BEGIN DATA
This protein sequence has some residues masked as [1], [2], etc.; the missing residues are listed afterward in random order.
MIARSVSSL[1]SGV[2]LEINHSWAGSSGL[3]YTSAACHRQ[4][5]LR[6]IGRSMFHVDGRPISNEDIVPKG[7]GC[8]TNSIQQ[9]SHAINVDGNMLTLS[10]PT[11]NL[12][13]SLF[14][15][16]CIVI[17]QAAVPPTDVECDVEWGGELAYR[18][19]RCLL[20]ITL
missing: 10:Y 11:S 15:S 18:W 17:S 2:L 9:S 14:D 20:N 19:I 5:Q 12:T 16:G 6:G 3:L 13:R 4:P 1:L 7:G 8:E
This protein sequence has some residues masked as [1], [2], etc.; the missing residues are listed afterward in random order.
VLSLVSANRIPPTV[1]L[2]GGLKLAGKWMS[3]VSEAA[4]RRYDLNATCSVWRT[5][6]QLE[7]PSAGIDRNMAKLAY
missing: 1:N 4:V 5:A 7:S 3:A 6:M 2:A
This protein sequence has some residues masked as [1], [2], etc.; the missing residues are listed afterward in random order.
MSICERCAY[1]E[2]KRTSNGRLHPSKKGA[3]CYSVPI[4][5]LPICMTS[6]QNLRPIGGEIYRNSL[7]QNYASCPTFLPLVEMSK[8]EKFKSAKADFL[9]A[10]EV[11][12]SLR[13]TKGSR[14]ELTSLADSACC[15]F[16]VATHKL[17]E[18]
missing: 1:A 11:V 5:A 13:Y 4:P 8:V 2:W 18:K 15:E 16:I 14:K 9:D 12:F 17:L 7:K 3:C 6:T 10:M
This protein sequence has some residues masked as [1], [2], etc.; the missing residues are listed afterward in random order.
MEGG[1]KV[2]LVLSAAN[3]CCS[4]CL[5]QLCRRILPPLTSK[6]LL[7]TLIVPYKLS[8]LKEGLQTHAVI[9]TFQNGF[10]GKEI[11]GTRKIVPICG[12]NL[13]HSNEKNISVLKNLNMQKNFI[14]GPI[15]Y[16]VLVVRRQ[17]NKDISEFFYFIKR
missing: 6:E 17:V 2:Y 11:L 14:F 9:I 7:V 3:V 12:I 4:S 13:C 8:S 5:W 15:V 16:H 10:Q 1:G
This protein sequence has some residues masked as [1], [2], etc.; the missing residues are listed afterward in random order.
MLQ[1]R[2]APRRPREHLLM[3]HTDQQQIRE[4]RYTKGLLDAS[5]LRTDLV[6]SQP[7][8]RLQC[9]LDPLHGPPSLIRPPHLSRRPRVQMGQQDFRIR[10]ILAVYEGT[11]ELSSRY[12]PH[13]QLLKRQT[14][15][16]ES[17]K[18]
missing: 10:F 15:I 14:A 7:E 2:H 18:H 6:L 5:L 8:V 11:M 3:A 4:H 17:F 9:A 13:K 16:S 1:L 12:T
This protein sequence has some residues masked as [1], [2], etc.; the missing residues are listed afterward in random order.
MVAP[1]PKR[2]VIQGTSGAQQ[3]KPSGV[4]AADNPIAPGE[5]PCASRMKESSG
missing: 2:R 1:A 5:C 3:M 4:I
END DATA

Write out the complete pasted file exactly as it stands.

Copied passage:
This protein sequence has some residues masked as [1], [2], etc.; the missing residues are listed afterward in random order.
MIARSVSSL[1]SGV[2]LEINHSWAGSSGL[3]YTSAACHRQ[4][5]LR[6]IGRSMFHVDGRPISNEDIVPKG[7]GC[8]TNSIQQ[9]SHAINVDGNMLTLS[10]PT[11]NL[12][13]SLF[14][15][16]CIVI[17]QAAVPPTDVECDVEWGGELAYR[18][19]RCLL[20]ITL
missing: 10:Y 11:S 15:S 18:W 17:S 2:L 9:S 14:D 20:N 19:I 5:Q 12:T 16:G 6:G 3:L 13:R 4:P 1:L 7:G 8:E
This protein sequence has some residues masked as [1], [2], etc.; the missing residues are listed afterward in random order.
VLSLVSANRIPPTV[1]L[2]GGLKLAGKWMS[3]VSEAA[4]RRYDLNATCSVWRT[5][6]QLE[7]PSAGIDRNMAKLAY
missing: 1:N 4:V 5:A 7:S 3:A 6:M 2:A
This protein sequence has some residues masked as [1], [2], etc.; the missing residues are listed afterward in random order.
MSICERCAY[1]E[2]KRTSNGRLHPSKKGA[3]CYSVPI[4][5]LPICMTS[6]QNLRPIGGEIYRNSL[7]QNYASCPTFLPLVEMSK[8]EKFKSAKADFL[9]A[10]EV[11][12]SLR[13]TKGSR[14]ELTSLADSACC[15]F[16]VATHKL[17]E[18]
missing: 1:A 11:V 5:A 13:Y 4:P 8:V 2:W 18:K 15:E 16:I 14:K 9:D 12:F 17:L 7:K 3:C 6:T 10:M
This protein sequence has some residues masked as [1], [2], etc.; the missing residues are listed afterward in random order.
MEGG[1]KV[2]LVLSAAN[3]CCS[4]CL[5]QLCRRILPPLTSK[6]LL[7]TLIVPYKLS[8]LKEGLQTHAVI[9]TFQNGF[10]GKEI[11]GTRKIVPICG[12]NL[13]HSNEKNISVLKNLNMQKNFI[14]GPI[15]Y[16]VLVVRRQ[17]NKDISEFFYFIKR
missing: 6:E 17:V 2:Y 11:L 14:F 9:I 7:V 3:V 12:I 4:S 13:C 8:S 5:W 15:V 16:H 10:Q 1:G
This protein sequence has some residues masked as [1], [2], etc.; the missing residues are listed afterward in random order.
MLQ[1]R[2]APRRPREHLLM[3]HTDQQQIRE[4]RYTKGLLDAS[5]LRTDLV[6]SQP[7][8]RLQC[9]LDPLHGPPSLIRPPHLSRRPRVQMGQQDFRIR[10]ILAVYEGT[11]ELSSRY[12]PH[13]QLLKRQT[14][15][16]ES[17]K[18]
missing: 10:F 15:I 14:A 7:E 2:H 18:H 6:L 5:L 8:V 11:M 3:A 4:H 17:F 9:A 13:K 16:S 1:L 12:T
This protein sequence has some residues masked as [1], [2], etc.; the missing residues are listed afterward in random order.
MVAP[1]PKR[2]VIQGTSGAQQ[3]KPSGV[4]AADNPIAPGE[5]PCASRMKESSG
missing: 2:R 1:A 5:C 3:M 4:I